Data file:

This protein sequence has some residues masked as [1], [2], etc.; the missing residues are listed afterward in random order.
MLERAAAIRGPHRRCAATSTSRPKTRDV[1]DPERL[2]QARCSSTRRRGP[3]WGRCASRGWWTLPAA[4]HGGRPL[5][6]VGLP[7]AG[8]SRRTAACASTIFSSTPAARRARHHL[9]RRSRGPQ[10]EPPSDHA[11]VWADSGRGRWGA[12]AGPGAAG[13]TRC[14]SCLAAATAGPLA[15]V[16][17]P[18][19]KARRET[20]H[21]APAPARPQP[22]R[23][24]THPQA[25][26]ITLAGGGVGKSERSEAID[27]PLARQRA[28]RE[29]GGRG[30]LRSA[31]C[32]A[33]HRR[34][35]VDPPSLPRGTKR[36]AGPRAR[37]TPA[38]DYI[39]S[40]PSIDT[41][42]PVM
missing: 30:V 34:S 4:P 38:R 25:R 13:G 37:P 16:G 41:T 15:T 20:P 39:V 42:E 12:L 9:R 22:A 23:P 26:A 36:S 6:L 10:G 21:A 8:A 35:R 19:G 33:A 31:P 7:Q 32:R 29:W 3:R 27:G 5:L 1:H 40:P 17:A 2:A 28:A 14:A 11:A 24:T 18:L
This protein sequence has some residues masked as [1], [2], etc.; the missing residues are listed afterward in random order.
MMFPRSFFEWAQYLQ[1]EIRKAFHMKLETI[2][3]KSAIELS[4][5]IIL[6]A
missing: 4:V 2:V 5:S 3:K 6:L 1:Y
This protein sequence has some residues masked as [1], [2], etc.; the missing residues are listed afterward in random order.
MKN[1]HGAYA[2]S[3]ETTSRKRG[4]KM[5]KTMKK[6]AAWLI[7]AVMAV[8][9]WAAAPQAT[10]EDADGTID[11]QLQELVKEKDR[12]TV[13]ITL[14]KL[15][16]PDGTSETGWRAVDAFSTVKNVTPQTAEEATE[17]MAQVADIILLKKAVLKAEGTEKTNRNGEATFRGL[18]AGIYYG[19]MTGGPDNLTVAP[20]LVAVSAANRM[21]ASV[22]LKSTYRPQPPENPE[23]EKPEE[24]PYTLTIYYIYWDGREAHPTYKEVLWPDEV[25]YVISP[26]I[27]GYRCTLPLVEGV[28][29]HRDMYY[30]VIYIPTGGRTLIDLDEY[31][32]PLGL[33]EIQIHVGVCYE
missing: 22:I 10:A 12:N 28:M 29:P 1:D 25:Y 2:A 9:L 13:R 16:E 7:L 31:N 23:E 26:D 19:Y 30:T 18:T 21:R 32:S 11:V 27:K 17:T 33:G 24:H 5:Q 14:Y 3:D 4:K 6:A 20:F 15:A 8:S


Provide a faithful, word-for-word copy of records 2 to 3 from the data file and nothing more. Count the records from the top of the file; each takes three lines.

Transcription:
This protein sequence has some residues masked as [1], [2], etc.; the missing residues are listed afterward in random order.
MMFPRSFFEWAQYLQ[1]EIRKAFHMKLETI[2][3]KSAIELS[4][5]IIL[6]A
missing: 4:V 2:V 5:S 3:K 6:L 1:Y
This protein sequence has some residues masked as [1], [2], etc.; the missing residues are listed afterward in random order.
MKN[1]HGAYA[2]S[3]ETTSRKRG[4]KM[5]KTMKK[6]AAWLI[7]AVMAV[8][9]WAAAPQAT[10]EDADGTID[11]QLQELVKEKDR[12]TV[13]ITL[14]KL[15][16]PDGTSETGWRAVDAFSTVKNVTPQTAEEATE[17]MAQVADIILLKKAVLKAEGTEKTNRNGEATFRGL[18]AGIYYG[19]MTGGPDNLTVAP[20]LVAVSAANRM[21]ASV[22]LKSTYRPQPPENPE[23]EKPEE[24]PYTLTIYYIYWDGREAHPTYKEVLWPDEV[25]YVISP[26]I[27]GYRCTLPLVEGV[28][29]HRDMYY[30]VIYIPTGGRTLIDLDEY[31][32]PLGL[33]EIQIHVGVCYE
missing: 22:I 10:A 12:N 28:M 29:P 1:D 25:Y 2:A 9:L 13:R 16:E 7:L 31:N 23:E 26:D 19:Y 30:T 18:T 21:R 32:S 11:V 27:K 17:T 33:G 24:H 5:Q 14:Y 3:D 4:K 6:A 20:F 15:A 8:S